This will be my first full summer in my new house, after renting for more than 17 years. I’m itching to be able to grow my gardens! Last summer’s tomatoes, warm from the sun, perfectly ripe, grown in my raised beds, were delightful. This winter, I’m dreaming about creating gardens for the pollinators.
I have a steep hill in my back yard. It’s not really usable space for anything because the hill is so steep, so I’m plotting a meadow for that area, and researching what native plants will grow well in this area of Maryland, and how many different kinds of plants I will need in order to be a home for the broadest collection of pollinators. I’m excited to begin, and just read an article posted in my Baltimore County Native Plant Swap Facebook group about seed collecting for native perennials. I don’t have any seeds to collect yet, so I will be looking for places that carry native perennials and seeds to plant this spring. I hope you will share your sources if you know of places.
What are you dreaming of, now that the weather has given us tiny hints of spring? Me, I’ve just ordered a seed catalog and am racking my brain to remember the bulb catalog that I loved more than two decades ago, because I still want to have those early spring bulbs popping up everywhere with daffodils, crocuses, and other early harbingers of spring! I know those bulbs won’t be helpful for our local pollinators, so I’ll be adding in some bloodroot and violets and maybe make some room for a Serviceberry tree in my front yard. I need some shade, anyway, and we seem to be deer-free here.
May your dreams be filled with bright colors, warm sunshine, and hundreds of butterflies, bumble bees, and hummingbirds!
R… If you have sunny places, as in 7 or 8 hours a day, black-eyed susans are perennial, native (state flower), pretty, drought-tolerant, and grow like crazy. They bloom from Julyish into Fall, and when their blooms wither, the seeded “eyes” attract goldfinches and other small birds. They don’t hold up well as cut flowers, though.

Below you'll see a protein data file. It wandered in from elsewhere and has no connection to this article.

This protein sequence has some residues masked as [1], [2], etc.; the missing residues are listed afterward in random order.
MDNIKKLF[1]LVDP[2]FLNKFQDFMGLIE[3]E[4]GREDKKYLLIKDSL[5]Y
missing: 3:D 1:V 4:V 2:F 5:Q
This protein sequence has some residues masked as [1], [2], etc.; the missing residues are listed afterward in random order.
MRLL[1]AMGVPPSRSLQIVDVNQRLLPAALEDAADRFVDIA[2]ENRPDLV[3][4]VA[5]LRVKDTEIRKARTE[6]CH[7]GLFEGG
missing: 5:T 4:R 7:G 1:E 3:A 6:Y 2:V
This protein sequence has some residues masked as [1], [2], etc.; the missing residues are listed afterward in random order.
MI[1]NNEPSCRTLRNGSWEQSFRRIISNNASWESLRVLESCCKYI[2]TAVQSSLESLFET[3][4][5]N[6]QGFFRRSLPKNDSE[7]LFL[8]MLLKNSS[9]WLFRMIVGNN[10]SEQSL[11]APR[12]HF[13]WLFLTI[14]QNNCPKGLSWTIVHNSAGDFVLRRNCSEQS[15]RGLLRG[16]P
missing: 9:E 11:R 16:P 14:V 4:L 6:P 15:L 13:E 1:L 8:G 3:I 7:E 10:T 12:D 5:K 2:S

Congrats on the house.
Ol’ Lowell Sunderland
Robin Slaw (Author)
Lowell, I love black-eyed susans, and they are on my list to add to my backyard! It’s good to know that goldfinches enjoy them, too!
Robin, a great source for native plants is the US Fish & Wildlife Service booklet “Native Plants for Wildlife Habitat and Conservation Landscaping” in the Chesapeake Bay Watershed. Last time I checked the hard copies weren’t available anymore (maybe that has changed), but it was available online.
Robin Slaw (Author)
Thanks, Elaine. I found the booklet electronically and it’s amazing!
Dear Robin – You may know or not ,Gail and I are devotees of the kinds of gardening you favor from way back ,all the way to late 1950s. We each did extensive landscaping on our former yards and with neighbors. I have a very favorite local nursery named Alloway Creek Gardens in Littlestown PA just north of Westminster and just into Pa. The owner Barbara Steele and I had many wonderful years of exchanging plants and her offerings include many of the kinds you may find attractive and useful . I hope she is still in business. Please contact me and we can talk about possibly a trip up there this Spring when she opens. I also have leads on other nurseries locally . Would be happy to do a shopping outing with you sometime. Please advise offline.
Dear Robin again – Another thought about native MD plants came to mind this PM. Adkins Arboretum on Eastern Shore town of Ridgely MD offers only native MD plants. They have twice a year sales which you can place orders during March coming up for their Spring offerings in April and later . Adkins is both a commercial nursery and a state arboretum including plants in the field , a library ,and a conference center . It’s too much of a well kept secret. So you may find yourself a treasure pf opportunities there . You can Google it and immediately place orders as of March 3. Have fun with this one.
Robin Slaw (Author)
Hi John, Thanks for all these resources, and I’ll be in touch!